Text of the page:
Your top 10 pregnancy worries solved

Midwife Anne Richley shows you how to beat those pregnancy complaints – and when to seek help.

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Nausea, tiredness and headaches – being pregnant can be daunting. Midwife Anne Richley looks at how to deal with pregnancy’s 10 most common complaints and worries, and when you should talk to your midwife.

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1. “I’m feeling so sick”

“I was delighted nausea disappeared at around 12 weeks of pregnancy but now it’s returned – six weeks before my due date. My midwife explained it’s because my stomach – along with everything else – is getting squashed.”

Claire, 24, 34 weeks pregnant

What’s going on?

Approximately 70% of women suffer from nausea and vomiting during pregnancy, particularly in the first 12 weeks. But don’t worry, because normal pregnancy sickness won’t harm your baby; she’ll still get what she needs from you even when you’re feeling awful.

How can I ease it?

  • Eating little and often.
  • Getting plenty of liquids. Even if you can’t face eating, try a fruit smoothie or an ice-lolly.
  • Acupressure bands that are available at chemists or supermarkets – often used for travel sickness.

When should I see my midwife?

Despite adjusting your diet, you continue to vomit several times a day, have upper abdominal pain, are losing weight, feel generally unwell or are not passing much urine. This could mean you’re becoming dehydrated or have an underlying condition.

2. “I’m tired all the time”

“I’ve never known tiredness like this. By 2pm I can’t keep my eyes open any more. It’s as though I’ve been drugged.”

Gabby, 21, 10 weeks pregnant

What’s going on?

In the first few weeks of pregnancy, your body works incredibly hard, so it’s no wonder you’re exhausted. You’ll have times during your pregnancy when your body tells you to rest, and that’s exactly what you should try to do.

How can I ease it?

  • Power napping. Even 10 minutes helps.
  • Eating little and often.

When should I see my midwife?

You also feel breathless or light-headed as you may be anaemic and need iron supplements.

3. “I’ve had a bleed”

“I had a very small bleed around 8 weeks and then around 12 weeks. It was very light, a bit like the end of a period”

Liz, 32, mum to Macey, 3, and 32 weeks pregnant

What’s going on?

A small amount of bleeding in the early weeks occurs in around a quarter of pregnancies. Often the cause is unknown, and women stay healthy to full term. There’s an increased blood supply to the cervix in pregnancy and you may experience a little spotting after sex.

If you’re ever concerned, contact your midwife, who can reassure you or arrange further investigations if needed.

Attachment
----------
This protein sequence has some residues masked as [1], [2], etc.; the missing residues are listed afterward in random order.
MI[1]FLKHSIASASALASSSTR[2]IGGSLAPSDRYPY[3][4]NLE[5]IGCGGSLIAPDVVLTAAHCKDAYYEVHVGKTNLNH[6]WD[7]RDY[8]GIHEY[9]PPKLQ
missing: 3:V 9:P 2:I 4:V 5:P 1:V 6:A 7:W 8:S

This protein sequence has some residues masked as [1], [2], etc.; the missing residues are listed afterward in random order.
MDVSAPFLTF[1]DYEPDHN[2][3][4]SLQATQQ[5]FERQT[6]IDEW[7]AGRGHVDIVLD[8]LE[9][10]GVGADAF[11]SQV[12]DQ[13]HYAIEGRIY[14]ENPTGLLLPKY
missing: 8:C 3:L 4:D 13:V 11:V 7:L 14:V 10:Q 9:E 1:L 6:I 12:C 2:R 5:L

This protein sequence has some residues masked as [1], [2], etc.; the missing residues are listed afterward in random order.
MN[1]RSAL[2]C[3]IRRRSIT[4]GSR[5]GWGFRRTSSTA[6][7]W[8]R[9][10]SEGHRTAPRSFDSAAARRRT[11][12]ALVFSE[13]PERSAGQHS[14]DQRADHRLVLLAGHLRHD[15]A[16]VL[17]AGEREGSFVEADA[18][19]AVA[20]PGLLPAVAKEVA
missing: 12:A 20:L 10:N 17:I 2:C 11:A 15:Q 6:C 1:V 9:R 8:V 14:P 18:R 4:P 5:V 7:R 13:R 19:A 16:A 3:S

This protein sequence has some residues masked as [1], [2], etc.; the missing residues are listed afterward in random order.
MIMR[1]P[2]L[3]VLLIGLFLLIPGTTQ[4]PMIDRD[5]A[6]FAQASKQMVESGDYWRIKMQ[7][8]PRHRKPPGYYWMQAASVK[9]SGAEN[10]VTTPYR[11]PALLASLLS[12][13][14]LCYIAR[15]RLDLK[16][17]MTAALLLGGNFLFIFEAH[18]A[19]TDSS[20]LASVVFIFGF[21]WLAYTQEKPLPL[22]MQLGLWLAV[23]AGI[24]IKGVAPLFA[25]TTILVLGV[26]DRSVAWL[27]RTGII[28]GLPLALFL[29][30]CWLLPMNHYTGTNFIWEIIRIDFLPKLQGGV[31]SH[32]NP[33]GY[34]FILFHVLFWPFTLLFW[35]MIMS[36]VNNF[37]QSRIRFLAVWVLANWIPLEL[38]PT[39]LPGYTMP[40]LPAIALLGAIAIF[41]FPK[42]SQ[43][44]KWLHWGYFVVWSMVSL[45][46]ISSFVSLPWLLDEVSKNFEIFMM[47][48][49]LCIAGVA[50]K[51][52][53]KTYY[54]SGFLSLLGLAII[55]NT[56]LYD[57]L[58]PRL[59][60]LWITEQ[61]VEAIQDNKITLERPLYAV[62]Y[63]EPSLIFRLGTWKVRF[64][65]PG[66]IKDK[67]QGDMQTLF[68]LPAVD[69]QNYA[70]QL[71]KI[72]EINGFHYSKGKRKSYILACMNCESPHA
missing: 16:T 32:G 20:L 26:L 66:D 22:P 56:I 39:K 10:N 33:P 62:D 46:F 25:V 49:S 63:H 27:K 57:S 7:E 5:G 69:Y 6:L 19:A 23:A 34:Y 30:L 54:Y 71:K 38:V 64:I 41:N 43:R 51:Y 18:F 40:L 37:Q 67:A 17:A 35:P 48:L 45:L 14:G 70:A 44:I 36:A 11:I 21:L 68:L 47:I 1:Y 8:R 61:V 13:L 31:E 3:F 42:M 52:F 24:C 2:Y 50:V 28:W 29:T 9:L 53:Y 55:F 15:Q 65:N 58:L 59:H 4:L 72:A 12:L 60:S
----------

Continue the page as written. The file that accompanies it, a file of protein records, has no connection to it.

How can I ease it?

  • Avoiding sex if you’ve had a significant bleed during your pregnancy.

When should I see my midwife?

You have any bleeding as she can reassure you or arrange further investigations if needed.

4. “I’m all puffed up”

“I wear sandals as my feet are swollen by lunchtime. Now I can’t wear my wedding ring as my hands are swelling, too.”

Tina, 30, 37 weeks pregnant

What’s going on?

Accumulation of fluid (oedema) is normal in pregnancy. Women mainly get it in their hands, ankles and feet but it can also occur in your face and abdomen, particularly at the end of the day or during bouts of hot weather.

How can I ease it?

  • Raising your legs when you’re sitting and making circular movements with your feet from the ankles.

When should I see my midwife?

You have a sudden increase in fluid, particularly if you’ve had high blood pressure, as it can be a symptom of pre-eclampsia.

5. “My skin is itchy”

“My bump gets incredibly itchy, especially at night.”

Laura, 32, mum to Nancy, 6, Bertie, 2, and 28 weeks pregnant

What’s going on?

This is a very common problem, so don’t worry. Lots of women find that their skin is itchy during pregnancy – particularly on their abdomen as it becomes stretched.

How can I ease it?

  • Moisturising daily with mild body lotion.
  • Applying soothing calamine lotion to relieve the itching.

When should I see my midwife?

The itching spreads from your abdomen or becomes severe. There’s a pregnancy condition called obstetric cholestasis, caused by a problem with the liver. It causes unbearable itching, often including the palms of your hands and soles of your feet.

Mum’s story

“I had really itchy palms and soles”

“In the last two months of pregnancy, the soles of my feet and palms were very itchy. When I mentioned this to my midwife, she sent me straight to the local hospital. I was put on a foetal monitor to check the baby and blood tests checked how my liver was working. Thankfully, everything was clear but I had more tests later in my pregnancy to check again.”